US mass shooting may be unavoidable: experts
As Americans reel from what some have called the worst mass shooting in U.S. history, the country may find itself unable to prevent the next tragedy from occurring, according to experts.
At issue is what is commonly referred to as "soft targets” -- relatively unprotected sites where people gather.
Bars, music and sports venues, office buildings and schools have been increasingly chosen as targets of choice for mass shooters, most recently last weekend when Omar Mateen allegedly massacred 49 people and injured more than 50 others at a gay nightclub in Orlando, Florida.
Mateen was heavily armed, using an AR-15-style assault rifle and a 9 mm semi-automatic handgun to commit mass murder.
"How do you prevent something like Orlando with someone who is ready to commit mass murder, is heavily armed, and doesn’t care if he dies?" asks Chris McGoey, a Los Angeles-based security consultant.
"That’s very difficult to prevent.
"There’s very few reasonable things that can be done in the business community that will prevent such an act, either today or tomorrow," he tells Anadolu Agency.
Successive layers of security can be added to various venues, essentially "hardening" the target to mass shootings.
Those steps may include posting a bouncer at the door, metal detectors at entrances, having armed guards on patrol, and establishing a place in a business that can be sectioned off relatively easily.
But those steps may be insufficient given the level of weaponry that mass shooters are using, and their fatalistic commitment to cause as much damage as possible without regard for their own life.
Asked if he thought businesses could get to an adequate level of readiness to neutralize the threat posed by mass shooters, McGoey says, "The short answer is no."
"To be at that state of readiness you’re talking about an armed camp everywhere, every public setting, every place, every shop, every school, every institution has to be an armed camp. We’re not going to go there. Nobody wants to be there."
At Larry’s Lounge, a gay-friendly bar in Washington DC’s Dupont Circle neighborhood, owner Ronald Robinson says that while he was shaken by the Orlando attack he will not ramp up security at the bar.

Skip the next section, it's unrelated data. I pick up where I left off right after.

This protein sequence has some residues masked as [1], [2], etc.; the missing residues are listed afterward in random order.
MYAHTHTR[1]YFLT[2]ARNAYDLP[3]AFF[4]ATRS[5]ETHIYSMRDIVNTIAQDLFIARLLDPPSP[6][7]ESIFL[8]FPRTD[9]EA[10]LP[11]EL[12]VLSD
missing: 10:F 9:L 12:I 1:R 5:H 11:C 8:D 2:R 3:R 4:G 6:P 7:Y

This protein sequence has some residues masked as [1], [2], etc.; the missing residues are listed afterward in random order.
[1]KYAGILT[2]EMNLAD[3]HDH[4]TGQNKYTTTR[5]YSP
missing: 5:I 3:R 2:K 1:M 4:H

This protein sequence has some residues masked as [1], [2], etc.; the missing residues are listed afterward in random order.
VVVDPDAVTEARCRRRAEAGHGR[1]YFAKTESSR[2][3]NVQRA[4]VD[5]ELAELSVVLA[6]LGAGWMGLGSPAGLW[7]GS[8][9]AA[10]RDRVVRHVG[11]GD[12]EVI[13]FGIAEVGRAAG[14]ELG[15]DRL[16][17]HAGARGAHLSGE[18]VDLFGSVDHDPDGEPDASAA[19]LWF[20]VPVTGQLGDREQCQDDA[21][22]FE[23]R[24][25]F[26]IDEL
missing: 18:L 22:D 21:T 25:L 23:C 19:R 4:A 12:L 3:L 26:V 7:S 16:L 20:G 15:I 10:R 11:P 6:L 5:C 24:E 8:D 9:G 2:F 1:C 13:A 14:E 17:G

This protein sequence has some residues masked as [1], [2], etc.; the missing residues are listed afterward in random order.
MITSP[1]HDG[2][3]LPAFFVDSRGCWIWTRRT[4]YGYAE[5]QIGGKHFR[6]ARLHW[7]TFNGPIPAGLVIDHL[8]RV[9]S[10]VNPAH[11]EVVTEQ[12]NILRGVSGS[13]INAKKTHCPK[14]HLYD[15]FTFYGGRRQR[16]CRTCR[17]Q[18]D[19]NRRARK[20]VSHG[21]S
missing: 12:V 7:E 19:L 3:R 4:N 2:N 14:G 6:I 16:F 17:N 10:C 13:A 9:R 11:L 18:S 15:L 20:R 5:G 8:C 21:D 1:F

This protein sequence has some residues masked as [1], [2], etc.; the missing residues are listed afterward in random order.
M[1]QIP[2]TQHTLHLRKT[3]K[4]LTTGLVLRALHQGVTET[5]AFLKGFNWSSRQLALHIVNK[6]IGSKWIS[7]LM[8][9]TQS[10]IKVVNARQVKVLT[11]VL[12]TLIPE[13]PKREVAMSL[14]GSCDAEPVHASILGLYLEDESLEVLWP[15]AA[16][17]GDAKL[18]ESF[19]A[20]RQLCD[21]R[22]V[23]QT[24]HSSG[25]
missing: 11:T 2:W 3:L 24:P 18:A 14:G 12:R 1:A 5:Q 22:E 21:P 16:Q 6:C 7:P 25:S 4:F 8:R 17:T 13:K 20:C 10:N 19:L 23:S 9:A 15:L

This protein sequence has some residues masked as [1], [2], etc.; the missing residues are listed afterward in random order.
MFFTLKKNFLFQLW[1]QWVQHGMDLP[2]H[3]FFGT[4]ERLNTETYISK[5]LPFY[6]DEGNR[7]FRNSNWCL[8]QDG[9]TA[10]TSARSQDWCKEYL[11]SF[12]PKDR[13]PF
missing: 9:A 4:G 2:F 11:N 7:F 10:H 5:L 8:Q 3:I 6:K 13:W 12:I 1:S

Doing so would mean "those people are winning".
"They want to make you scared," he says. "You can be scared, but you’ve still got to run your life the way you’re running it."
Complicating matters, terrorist groups such as al-Qaeda and Daesh have moved away from directing specific attacks in preference of inspiring individuals to carry out independent attacks.
Daesh, for example, has urged its followers to use whatever means they have available to inflict harm.
Terror groups’ tactics when combined with America’s relatively lax gun laws "is one potent cocktail", according to Alyssa Sims, an international security researcher at the New America Foundation.
"Anyone can get wind of an idea and they have access to firearms and they can go out and strike any soft target in America. You have to shift your focus."
That shift should be toward gun control, she says, because keeping guns out of potentially dangerous people’s hands is easier than winning the war of ideas.
Sims acknowledges the unique American context to the debate given the Constitution’s Second Amendment, which guarantees citizens a right to bear arms.
"We’re in a unique position because this is something that is in our Constitution, it’s a constitutional right to bear arms and you can argue over to what extent that was intended in the original writing of it, but it’s definitely close to the United States in the way that it isn’t to a lot of other countries."
Calls for greater restrictions may receive some traction following the Orlando shooting.
Mateen was interviewed twice by the FBI for terrorism concerns and was reportedly on the bureau’s watch list. But that did not disqualify him from walking into a gun shop and legally purchasing the firearms he used in the early Sunday morning attack.
Some have questioned why that was possible in the first place.
Others have taken issue with the continued legality of assault rifles, weapons that are designed to inflict great harm on their targets in a relatively short amount of time.
Of the 10 U.S. shootings with the highest number of casualties, which includes killed and wounded, assault rifles were used in seven of them, according to data compiled by the Mother Jones online news magazine.
Despite the Orlando tragedy, it is unclear if Congress will act on an assault weapons ban or legislating restrictions to prohibit individuals on watch lists from being able to legally acquire firearms.
Still, Sims insists that "even minor restrictions would produce a large reduction in gun violence".
Last Modified: 2016-06-15 13:17:00
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